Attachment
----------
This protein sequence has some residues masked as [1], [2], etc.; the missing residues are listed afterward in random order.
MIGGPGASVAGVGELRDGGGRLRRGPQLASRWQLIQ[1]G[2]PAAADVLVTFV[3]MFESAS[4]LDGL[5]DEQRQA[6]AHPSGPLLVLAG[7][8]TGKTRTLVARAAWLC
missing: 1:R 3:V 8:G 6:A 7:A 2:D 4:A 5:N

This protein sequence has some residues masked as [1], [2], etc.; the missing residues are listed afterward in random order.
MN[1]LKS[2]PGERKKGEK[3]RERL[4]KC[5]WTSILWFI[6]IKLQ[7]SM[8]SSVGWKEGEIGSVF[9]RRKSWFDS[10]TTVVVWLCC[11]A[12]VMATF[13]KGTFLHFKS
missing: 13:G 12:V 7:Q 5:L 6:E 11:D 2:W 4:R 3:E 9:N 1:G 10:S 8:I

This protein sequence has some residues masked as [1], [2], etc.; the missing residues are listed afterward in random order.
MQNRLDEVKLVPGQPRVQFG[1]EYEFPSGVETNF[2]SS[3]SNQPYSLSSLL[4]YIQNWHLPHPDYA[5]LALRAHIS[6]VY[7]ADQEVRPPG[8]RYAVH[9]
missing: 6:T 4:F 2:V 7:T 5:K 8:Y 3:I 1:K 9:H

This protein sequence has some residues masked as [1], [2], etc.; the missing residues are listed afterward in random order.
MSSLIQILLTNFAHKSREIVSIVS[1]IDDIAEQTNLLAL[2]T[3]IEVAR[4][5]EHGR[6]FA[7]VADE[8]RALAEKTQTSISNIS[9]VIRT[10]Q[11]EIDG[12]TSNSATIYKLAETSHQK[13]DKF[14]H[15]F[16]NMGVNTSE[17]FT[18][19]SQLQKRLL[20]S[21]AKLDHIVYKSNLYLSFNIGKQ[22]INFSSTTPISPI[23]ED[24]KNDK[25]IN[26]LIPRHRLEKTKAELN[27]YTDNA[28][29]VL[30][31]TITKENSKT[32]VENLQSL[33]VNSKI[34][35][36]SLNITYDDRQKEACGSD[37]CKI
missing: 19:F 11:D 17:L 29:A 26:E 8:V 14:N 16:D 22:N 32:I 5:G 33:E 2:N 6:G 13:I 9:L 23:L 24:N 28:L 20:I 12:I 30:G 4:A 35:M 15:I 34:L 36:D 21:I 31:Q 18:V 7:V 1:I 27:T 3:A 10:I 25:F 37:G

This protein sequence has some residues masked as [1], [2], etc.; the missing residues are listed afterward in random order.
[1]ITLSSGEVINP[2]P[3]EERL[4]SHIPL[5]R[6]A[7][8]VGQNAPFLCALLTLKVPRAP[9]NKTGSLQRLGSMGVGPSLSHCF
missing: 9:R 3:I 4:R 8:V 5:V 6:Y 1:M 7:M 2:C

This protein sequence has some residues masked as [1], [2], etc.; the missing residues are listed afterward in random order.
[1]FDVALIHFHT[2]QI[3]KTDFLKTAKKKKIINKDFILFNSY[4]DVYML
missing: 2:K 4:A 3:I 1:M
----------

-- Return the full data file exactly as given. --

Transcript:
This protein sequence has some residues masked as [1], [2], etc.; the missing residues are listed afterward in random order.
MIGGPGASVAGVGELRDGGGRLRRGPQLASRWQLIQ[1]G[2]PAAADVLVTFV[3]MFESAS[4]LDGL[5]DEQRQA[6]AHPSGPLLVLAG[7][8]TGKTRTLVARAAWLC
missing: 1:R 3:V 8:G 6:A 7:A 2:D 4:A 5:N

This protein sequence has some residues masked as [1], [2], etc.; the missing residues are listed afterward in random order.
MN[1]LKS[2]PGERKKGEK[3]RERL[4]KC[5]WTSILWFI[6]IKLQ[7]SM[8]SSVGWKEGEIGSVF[9]RRKSWFDS[10]TTVVVWLCC[11]A[12]VMATF[13]KGTFLHFKS
missing: 13:G 12:V 7:Q 5:L 6:E 11:D 2:W 4:R 3:E 9:N 1:G 10:S 8:I

This protein sequence has some residues masked as [1], [2], etc.; the missing residues are listed afterward in random order.
MQNRLDEVKLVPGQPRVQFG[1]EYEFPSGVETNF[2]SS[3]SNQPYSLSSLL[4]YIQNWHLPHPDYA[5]LALRAHIS[6]VY[7]ADQEVRPPG[8]RYAVH[9]
missing: 6:T 4:F 2:V 7:T 5:K 8:Y 3:I 1:K 9:H

This protein sequence has some residues masked as [1], [2], etc.; the missing residues are listed afterward in random order.
MSSLIQILLTNFAHKSREIVSIVS[1]IDDIAEQTNLLAL[2]T[3]IEVAR[4][5]EHGR[6]FA[7]VADE[8]RALAEKTQTSISNIS[9]VIRT[10]Q[11]EIDG[12]TSNSATIYKLAETSHQK[13]DKF[14]H[15]F[16]NMGVNTSE[17]FT[18][19]SQLQKRLL[20]S[21]AKLDHIVYKSNLYLSFNIGKQ[22]INFSSTTPISPI[23]ED[24]KNDK[25]IN[26]LIPRHRLEKTKAELN[27]YTDNA[28][29]VL[30][31]TITKENSKT[32]VENLQSL[33]VNSKI[34][35][36]SLNITYDDRQKEACGSD[37]CKI
missing: 19:F 11:D 17:L 29:A 26:E 8:V 14:N 16:D 22:N 32:I 5:G 33:E 2:N 6:G 13:I 9:L 23:L 24:N 28:L 20:I 12:I 30:G 4:A 35:M 15:I 34:L 36:D 21:I 31:Q 18:V 7:V 1:I 27:T 3:A 10:I 25:F 37:G

This protein sequence has some residues masked as [1], [2], etc.; the missing residues are listed afterward in random order.
[1]ITLSSGEVINP[2]P[3]EERL[4]SHIPL[5]R[6]A[7][8]VGQNAPFLCALLTLKVPRAP[9]NKTGSLQRLGSMGVGPSLSHCF
missing: 9:R 3:I 4:R 8:V 5:V 6:Y 1:M 7:M 2:C

This protein sequence has some residues masked as [1], [2], etc.; the missing residues are listed afterward in random order.
[1]FDVALIHFHT[2]QI[3]KTDFLKTAKKKKIINKDFILFNSY[4]DVYML
missing: 2:K 4:A 3:I 1:M